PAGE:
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In statewide mock election, Idaho students pick Romney, reject school reform measures

In the fourth Idaho Student Mock Election, high school seniors across the state cast online ballots last week, and today the results are out: The students narrowly picked Mitt Romney for president and backed two state constitutional amendments, but overwhelmingly turned thumbs down on the three school reform measures, Propositions 1, 2 and 3, rejecting Proposition 3 by 81 percent.

Students at 36 schools cast ballots, from Grangeville to Homedale, from Sandpoint to Wendell. Among the schools where seniors cast ballots in their high school government classes were Bishop Kelly High School in Boise, Cambridge Junior/Senior High School, Eagle Academy and Coeur d'Alene High; a total of 1,745 ballots were cast.

"It's a practical exercise in participation," said Jim Mairs, Help America Vote Act coordinator for the Idaho Secretary of State's office. "That's the whole purpose of it." The Idaho Student Mock Election is conducted by the Secretary of State's office in coordination with the State Department of Education; information is sent out to all the senior high school government and social studies teachers in the state, who have the option of registering their students to participate. Students vote in class on school computers. "We try and make it a really good teaching moment, as they call it in the Department of Education," Mairs said. "We put in everything about the propositions, all the links. If they want to read the law, they can read it."

The whole thing becomes "a very practical civics lesson," Mairs said. "This is what happens when you vote, and here's where you can find some information about some of these things. Hopefully that rubs off on some of these younger voters."

Four years ago, Idaho students backed Barack Obama for president in the mock election, but this time, he garnered just 42.9 percent support from the students, while Republican challenger Mitt Romney won with 49.9 percent. Libertarian Gary Johnson got 4.4 percent; and Green Party candidate Jill Stein got 1.3 percent;  while independent Rocky Anderson had 1 percent and Constitution Party candidate Virgil Goode trailed with 0.5 percent.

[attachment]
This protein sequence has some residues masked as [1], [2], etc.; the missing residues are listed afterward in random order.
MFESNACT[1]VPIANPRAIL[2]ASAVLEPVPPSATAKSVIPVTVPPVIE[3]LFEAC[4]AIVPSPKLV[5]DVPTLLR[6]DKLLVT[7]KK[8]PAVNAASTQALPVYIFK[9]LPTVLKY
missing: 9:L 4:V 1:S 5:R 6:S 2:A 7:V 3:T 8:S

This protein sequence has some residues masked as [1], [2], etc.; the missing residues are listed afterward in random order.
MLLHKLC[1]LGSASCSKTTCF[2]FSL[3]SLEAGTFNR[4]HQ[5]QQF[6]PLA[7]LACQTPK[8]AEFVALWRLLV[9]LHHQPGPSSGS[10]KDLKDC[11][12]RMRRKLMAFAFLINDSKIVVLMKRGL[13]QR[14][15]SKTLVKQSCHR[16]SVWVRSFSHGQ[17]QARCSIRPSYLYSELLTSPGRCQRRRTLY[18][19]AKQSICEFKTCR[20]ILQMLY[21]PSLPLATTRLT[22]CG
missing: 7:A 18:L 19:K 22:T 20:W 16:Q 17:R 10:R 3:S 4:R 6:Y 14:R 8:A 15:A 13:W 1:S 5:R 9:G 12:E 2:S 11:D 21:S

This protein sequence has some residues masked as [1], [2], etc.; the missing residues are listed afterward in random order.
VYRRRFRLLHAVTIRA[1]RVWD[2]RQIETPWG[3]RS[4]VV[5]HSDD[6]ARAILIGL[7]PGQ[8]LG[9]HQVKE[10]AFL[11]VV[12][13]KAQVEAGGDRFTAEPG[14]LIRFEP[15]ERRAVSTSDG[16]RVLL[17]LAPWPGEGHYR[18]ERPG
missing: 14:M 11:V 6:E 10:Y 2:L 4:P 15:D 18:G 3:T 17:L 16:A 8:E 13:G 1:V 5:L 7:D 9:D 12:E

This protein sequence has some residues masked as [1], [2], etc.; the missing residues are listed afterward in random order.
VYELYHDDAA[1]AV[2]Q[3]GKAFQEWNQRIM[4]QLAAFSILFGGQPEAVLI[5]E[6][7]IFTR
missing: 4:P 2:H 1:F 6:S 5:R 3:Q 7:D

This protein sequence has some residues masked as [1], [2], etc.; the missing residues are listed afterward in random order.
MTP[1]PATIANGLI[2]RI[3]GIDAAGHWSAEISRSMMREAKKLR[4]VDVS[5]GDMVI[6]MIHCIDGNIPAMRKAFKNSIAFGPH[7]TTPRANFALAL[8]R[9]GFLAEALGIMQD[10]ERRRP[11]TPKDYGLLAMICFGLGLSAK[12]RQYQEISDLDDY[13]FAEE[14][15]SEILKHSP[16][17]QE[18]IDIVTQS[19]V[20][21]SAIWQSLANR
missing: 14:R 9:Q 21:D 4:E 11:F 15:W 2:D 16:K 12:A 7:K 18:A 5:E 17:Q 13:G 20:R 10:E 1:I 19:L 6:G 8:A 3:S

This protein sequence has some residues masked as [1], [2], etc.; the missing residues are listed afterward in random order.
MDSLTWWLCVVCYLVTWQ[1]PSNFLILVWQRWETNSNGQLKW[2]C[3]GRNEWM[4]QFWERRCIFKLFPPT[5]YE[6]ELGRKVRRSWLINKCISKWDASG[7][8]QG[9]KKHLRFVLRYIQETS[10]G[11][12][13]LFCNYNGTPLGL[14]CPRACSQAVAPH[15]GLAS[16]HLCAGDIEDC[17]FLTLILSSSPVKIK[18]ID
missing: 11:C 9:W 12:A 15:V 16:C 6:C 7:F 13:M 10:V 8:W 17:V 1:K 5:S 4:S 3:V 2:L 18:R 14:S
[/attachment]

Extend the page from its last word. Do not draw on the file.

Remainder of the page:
On the school reform propositions, students rejected Proposition 1, curbing teachers' collective bargaining rights, 72 percent to 28 percent; rejected Proposition 2, a teacher merit-pay bonus plan, 75-25; and said no to Proposition 3, regarding school technology, laptop computers and online learning, 81-19 percent.

The students backed both SJR 102, a one-word change to the state Constitution regarding county management of misdemeanor probation services, and HJR2aa, adding a right to hunt, fish and trap to the Idaho Constitution, by 69 percent each. They also cast ballots on congressional races, picking Republican Rep. Mike Simpson in the 2nd District race over Democratic challenger  Nicole LeFavour, 59-41; and choosing GOP Rep. Raul Labrador, 49.7 percent, over challengers Jimmy Farris, Democrat, 31.2; Pro-Life, independent, 9.6; and Rob Oates, Libertarian, 9.5.

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Betsy Z. Russell
Betsy Z. Russell joined The Spokesman-Review in 1991. She currently is a reporter in the Boise Bureau covering Idaho state government and politics, and other news from Idaho's state capital.

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